West Point cadets are "Winning the Peace" in diverse community
April 20, 2011
WEST POINT, N.Y. (April 20, 2011) -- From April 7-9, 32 cadets taking the class "Winning the Peace," visited Jersey City's many different ethno-religious communities to develop their understanding of and ability to interact with a myriad of other cultures and religious groups.
The three-day trip concluded with a moving visit to the World Trade Center tribute museum in lower Manhattan-an experience which provided context and meaning to the three-day cultural immersion capstone event for the Department of Social Sciences' "Winning the Peace" course members.
In its seventh year, the program aims to prepare future officers for their roles in creating a stable environment in the wake of conventional operations. The program provides the opportunity to engage a diverse population and better understand the precursors to stability among different ethnic and religious groups.
The experiences from the Jersey City trip provided cadets with invaluable knowledge regarding the methods required to develop and sustain a multi-ethnic and multi-religious community peacefully.
After being graciously invited into Jersey City's Christian, Coptic-Christian, Hindu, Islamic and Jewish communities, the cadets were able to engage community leaders on key questions about their respective cultures and volatile issues about the relationships between different groups in the community.
To many of the cadets, the visit to the Alghazaly Islamic Cultural Center of Jersey City seemed more like a trip to Egypt than to New Jersey.
As is customary in mosques, the female cadets donned traditional head coverings called hijabs-all for the first time. The cadets had a chance to discuss this tradition with women from the Muslim community.
During the question-and-answer session April 7, the hosts of the event with Islamic community leaders implored the cadets to ask any question, including those on controversial topics such as women in Islam or Sharia law.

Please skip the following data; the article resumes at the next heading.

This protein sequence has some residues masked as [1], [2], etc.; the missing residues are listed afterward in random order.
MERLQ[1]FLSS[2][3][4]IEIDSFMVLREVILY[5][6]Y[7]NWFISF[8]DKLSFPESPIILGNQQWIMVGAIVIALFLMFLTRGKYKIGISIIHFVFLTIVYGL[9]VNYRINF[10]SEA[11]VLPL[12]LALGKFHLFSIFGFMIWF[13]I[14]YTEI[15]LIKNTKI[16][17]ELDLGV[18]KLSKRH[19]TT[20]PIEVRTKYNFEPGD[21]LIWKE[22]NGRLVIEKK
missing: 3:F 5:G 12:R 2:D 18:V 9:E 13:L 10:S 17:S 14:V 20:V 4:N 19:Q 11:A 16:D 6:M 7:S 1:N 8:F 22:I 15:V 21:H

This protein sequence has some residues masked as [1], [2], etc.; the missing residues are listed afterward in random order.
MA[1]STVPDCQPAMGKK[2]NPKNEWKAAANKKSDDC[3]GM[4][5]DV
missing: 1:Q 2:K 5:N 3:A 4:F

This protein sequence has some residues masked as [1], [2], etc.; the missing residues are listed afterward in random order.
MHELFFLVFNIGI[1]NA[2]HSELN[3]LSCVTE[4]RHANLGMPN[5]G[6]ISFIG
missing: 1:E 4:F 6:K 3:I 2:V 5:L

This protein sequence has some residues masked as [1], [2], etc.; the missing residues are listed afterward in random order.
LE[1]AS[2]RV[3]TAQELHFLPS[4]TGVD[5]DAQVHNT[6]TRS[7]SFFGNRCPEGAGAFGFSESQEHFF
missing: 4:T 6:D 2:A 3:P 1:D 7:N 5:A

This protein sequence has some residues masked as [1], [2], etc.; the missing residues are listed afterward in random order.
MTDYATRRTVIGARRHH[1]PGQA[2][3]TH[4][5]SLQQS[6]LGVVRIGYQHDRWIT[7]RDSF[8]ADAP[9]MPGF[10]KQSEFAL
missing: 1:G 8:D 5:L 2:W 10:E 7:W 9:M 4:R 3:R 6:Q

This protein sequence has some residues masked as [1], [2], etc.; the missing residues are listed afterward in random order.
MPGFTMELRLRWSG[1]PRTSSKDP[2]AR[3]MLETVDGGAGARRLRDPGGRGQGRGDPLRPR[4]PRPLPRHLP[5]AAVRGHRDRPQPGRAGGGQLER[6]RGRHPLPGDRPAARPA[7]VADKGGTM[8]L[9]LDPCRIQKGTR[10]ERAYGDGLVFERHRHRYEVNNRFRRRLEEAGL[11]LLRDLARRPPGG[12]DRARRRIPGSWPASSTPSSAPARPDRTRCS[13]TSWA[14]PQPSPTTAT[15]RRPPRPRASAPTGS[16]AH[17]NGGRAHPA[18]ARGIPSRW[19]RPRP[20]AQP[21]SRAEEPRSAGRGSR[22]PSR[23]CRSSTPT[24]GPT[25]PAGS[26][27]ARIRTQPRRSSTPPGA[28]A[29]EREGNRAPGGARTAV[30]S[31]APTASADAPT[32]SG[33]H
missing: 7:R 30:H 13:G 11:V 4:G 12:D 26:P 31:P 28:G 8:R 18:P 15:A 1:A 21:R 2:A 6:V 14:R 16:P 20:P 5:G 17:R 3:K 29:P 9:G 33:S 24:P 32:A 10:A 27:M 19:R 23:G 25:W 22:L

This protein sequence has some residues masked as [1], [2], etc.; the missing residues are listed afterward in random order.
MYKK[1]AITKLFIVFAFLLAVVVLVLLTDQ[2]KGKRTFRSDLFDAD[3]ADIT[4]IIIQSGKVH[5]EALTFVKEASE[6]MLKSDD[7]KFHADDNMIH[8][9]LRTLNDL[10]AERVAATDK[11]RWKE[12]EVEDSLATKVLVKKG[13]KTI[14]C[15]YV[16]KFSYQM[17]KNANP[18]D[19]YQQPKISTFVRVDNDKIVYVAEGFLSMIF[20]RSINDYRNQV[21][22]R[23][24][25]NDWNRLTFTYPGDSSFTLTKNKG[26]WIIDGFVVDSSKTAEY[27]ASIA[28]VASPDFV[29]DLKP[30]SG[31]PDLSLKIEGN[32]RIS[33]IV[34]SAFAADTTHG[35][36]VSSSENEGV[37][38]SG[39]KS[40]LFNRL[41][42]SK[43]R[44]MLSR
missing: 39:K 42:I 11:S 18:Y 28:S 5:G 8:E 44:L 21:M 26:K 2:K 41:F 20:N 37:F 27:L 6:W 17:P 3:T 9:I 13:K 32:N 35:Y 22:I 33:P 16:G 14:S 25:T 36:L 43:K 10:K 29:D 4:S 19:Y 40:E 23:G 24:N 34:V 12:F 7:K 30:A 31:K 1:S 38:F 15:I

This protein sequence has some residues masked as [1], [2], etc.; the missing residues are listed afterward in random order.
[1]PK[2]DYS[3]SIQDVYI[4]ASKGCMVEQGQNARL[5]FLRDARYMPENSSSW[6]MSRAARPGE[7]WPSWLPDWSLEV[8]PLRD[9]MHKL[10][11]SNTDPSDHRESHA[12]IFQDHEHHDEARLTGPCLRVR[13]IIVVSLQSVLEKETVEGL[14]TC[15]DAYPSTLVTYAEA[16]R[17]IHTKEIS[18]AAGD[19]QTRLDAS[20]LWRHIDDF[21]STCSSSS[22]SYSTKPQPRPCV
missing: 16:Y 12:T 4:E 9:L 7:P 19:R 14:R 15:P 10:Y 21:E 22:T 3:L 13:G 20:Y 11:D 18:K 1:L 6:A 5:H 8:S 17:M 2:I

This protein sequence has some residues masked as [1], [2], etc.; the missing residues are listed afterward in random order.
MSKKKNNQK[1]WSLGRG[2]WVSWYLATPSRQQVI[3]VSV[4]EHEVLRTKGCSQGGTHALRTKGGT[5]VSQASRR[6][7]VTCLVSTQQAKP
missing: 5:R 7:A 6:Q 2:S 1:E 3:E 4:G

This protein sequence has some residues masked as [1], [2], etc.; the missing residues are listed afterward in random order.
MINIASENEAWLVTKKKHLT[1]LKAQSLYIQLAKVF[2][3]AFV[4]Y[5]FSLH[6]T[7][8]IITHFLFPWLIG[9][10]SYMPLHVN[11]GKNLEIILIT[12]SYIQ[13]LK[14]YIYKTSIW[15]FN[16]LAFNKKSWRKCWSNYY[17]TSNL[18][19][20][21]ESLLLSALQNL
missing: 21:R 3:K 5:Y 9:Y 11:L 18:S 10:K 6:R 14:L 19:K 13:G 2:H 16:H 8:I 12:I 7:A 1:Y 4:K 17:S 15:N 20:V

Hany El-Banna, Ph.D., fielded questions from the cadets ranging from Islamic history and tradition to broader theological topics and the American role in the Libyan conflict.
As the founder of a network of Islamic charities and an Islamic scholar in his own right, El-Banna gave great insight on Islam to the cadets. While the atmosphere was tense at times, it was a candid, open discussion that swelled the cadets' senses of rapport and understanding.
Later in the trip, at a Pakistani mosque, the cadets had the opportunity to engage Imam Hafiz Ghulam Yasin Qadri Rizvi over a traditional Pakistani spread covering multiple tables that included lamb sausage, kebabs, basmati rice with vegetables and other delicacies.
A question about Ijtihad, or Islamic legal interpretation, generated a lengthy discussion with the Imam about Islamic decision-making. After the conversation, the cadets received a competing perspective from a different school of thought regarding the practice.
The three-day experience gave the cadets a deeper understanding of the nuances of different cultures and religions-a critical skill that they will use as officers in today's operational environment.
The cadets' interactions with members of the Jersey City community demonstrated how people with different perspectives and beliefs can peacefully live and work together.